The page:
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FILMS Croatia/Slovenia/Serbia/Montenegro/UK

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Life Is a Trumpet: Normal people with everyday problems

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- Antonio Nuić’s third outing is a nice Christmas movie for nice people

Life Is a Trumpet: Normal people with everyday problems

In the last couple of years, some Balkan filmmakers have started making movies that do not deal with the scars of war, social hardships or criminal issues, instead showing everyday life in a realistic way, and focusing on the middle class. A few such examples are this year’s Bosnian Oscar hopeful Our Everyday Life [+see also:
film review
trailer
film focus
interview: Ines Tanović
film profile
]
, 2013’s Sarajevo Cineuropa Award winner With Mom [+see also:
film review
film focus
interview: Faruk Loncarevic
film profile
]
and this year’s Panama [+see also:
film review
trailer
film profile
]
by Serbian director Pavle Vućković. From Croatia this year, we have the third feature film by Antonio Nuić, Life Is a Trumpet [+see also:
trailer
film focus
interview: Antonio Nuić
film profile
]
.

(The article continues below - Commercial information)

Nuic’s last film, Donkey [+see also:
trailer
film profile
]
, was an intense and dark family story set in rural Herzegovina in the summer of 1995, when the Yugoslav War was spilling over from Croatia to Bosnia. In Life Is a Trumpet, the writer-director opts for present-day Zagreb and a middle-class family.

Bura (Bojan Navojec, from Just Between Us [+see also:
film review
trailer
film profile
]
and Children of Sarajevo [+see also:
film review
trailer
film focus
interview: Aida Begić
film profile
]
), a 35-year-old trumpet player with a jazz-rock fusion band, and his pregnant girlfriend Jana (Iva Babić, in her first big role after appearing in We Will Be the World Champions [+see also:
trailer
film profile
]
and Vegetarian Cannibal [+see also:
film review
trailer
film profile
]
) are getting married. The wedding expenses will be covered by Bura’s parents, Zdravko (veteran actor Zlatko Vitez, not seen on the big screen since 2003's Infection) and Marija (Mirela Brekalo Popović, last seen in The Reaper [+see also:
film review
trailer
film focus
interview: Zvonimir Jurić
film profile
]
). Jana’s folks, Slaven (regional star Filip Šovagović) and Klara (Ksenija MarinkovićJust Between Us), offer to chip in, but to no avail. Zdravko owns a slaughterhouse, and the family business is successful and stable. His elder son Dragec (Goran Navojec, Bojan’s real-life brother, most recently seen in A Perfect Day [+see also:
film review
trailer
film focus
interview: Fernando León de Aranoa
film profile
]
and In Order of Disappearance [+see also:
film review
trailer
film focus
interview: Hans Petter Moland
film profile
]
) is the company director.

Zdravko’s present to the newlyweds is Bura’s piece of the family business – a large sum – despite the fact that the younger son is not interested in butchery. It seems like a perfect start for the couple. However, Marija, who takes care of the company books and family accounts, discovers that €40,000 are missing. It turns out that Dragec has been taking money to cover his gambling debt to the company's accountant, Piko (Filip Križan, seen this year in You Carry Me [+see also:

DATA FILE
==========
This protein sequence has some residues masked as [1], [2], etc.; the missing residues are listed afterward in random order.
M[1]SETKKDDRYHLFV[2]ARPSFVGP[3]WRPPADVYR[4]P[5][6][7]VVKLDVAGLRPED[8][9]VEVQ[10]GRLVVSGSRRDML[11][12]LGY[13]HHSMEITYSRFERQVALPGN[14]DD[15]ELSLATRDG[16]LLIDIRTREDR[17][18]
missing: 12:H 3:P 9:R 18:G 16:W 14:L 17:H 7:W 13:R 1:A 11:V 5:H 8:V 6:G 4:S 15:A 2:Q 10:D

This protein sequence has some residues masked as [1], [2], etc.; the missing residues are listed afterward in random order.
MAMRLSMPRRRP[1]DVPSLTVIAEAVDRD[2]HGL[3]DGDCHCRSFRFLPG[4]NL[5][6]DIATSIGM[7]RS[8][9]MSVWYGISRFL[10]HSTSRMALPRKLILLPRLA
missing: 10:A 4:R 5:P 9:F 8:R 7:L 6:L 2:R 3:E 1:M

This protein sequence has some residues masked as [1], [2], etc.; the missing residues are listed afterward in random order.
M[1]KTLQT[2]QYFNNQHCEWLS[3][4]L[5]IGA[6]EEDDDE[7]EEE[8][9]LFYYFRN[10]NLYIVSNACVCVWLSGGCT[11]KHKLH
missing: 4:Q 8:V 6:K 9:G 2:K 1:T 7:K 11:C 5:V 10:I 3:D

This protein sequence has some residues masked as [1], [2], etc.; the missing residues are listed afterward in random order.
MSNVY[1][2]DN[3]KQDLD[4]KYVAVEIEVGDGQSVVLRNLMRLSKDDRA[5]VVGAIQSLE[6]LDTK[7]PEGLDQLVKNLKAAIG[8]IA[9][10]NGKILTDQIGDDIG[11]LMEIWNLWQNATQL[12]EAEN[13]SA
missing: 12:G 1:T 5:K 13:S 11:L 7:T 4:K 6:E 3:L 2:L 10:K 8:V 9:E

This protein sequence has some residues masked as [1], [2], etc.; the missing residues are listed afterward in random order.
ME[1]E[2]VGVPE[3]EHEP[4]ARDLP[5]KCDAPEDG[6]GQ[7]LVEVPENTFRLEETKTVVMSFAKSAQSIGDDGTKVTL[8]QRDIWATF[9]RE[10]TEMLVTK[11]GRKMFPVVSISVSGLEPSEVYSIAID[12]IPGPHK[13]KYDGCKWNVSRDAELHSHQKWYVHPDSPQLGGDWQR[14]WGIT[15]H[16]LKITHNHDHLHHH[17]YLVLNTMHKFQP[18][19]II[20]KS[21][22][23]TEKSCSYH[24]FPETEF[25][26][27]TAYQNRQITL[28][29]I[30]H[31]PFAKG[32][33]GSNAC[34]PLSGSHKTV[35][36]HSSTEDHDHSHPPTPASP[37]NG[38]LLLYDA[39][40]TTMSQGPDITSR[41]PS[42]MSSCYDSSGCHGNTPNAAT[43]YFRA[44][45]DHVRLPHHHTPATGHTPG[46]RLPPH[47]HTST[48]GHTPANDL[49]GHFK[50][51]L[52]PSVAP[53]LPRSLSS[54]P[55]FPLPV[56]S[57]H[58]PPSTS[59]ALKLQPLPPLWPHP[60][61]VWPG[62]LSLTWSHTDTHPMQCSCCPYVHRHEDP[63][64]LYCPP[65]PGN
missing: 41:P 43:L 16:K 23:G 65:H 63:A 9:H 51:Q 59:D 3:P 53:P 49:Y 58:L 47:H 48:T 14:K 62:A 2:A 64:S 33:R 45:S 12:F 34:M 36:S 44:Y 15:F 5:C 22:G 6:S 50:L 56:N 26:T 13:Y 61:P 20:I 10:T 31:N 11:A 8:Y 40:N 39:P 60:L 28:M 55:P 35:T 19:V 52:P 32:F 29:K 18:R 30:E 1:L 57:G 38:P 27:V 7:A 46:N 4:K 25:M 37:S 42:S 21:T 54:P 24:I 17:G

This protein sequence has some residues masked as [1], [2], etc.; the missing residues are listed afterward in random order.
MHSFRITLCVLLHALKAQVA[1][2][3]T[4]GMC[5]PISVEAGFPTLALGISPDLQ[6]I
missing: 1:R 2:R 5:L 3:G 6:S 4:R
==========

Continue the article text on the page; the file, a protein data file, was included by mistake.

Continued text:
film review
trailer
interview: Ivona Juka
film profile
]
). And worse still, Marija finds an old cheque for a large sum sent to Piko’s mother, who used to work for Zdravko. This gives her the idea that Piko is Zdravko’s illegitimate son, and so she decides to move in with Bura and Jana. 

Bura turns over his money to Dragec, which means he has to find a proper job. Of course, a position for an unskilled labourer is open for him in the family abattoir. The whole situation will come to a climax and be resolved at the Christmas party at Bura and Jana’s place. 

The tone of the film is light and bright, and the characters’ problems are realistic but treated as just a normal part of life. The society that the characters belong to is one of decency and culture, incorporating the kind of people who can at least grasp the concept of “jazz-rock fusion”. This is a nice film for nice people, quality Christmas family fare (though not for very young children) that will leave audiences in a good mood without insulting their intelligence. 

The city of Zagreb and the affectionate way it is treated by Nuić (who was born in Sarajevo) is key to achieving this atmosphere. DoP Radislav Jovanov Gonzo, one of Croatia’s top music-video directors, gives it a decidedly urban touch, supported by a feel-good soundtrack featuring popular music belonging to both generations represented in the film.

The movie world-premiered recently at the Warsaw Film Festival and will be released in Croatia on 1 December. It is a co-production between Croatia's Propeler Film, Slovenia's Staragara, Serbia's Baš Čelik, Montenegro's Artikulacija, and the UK's Film and Music Entertainment

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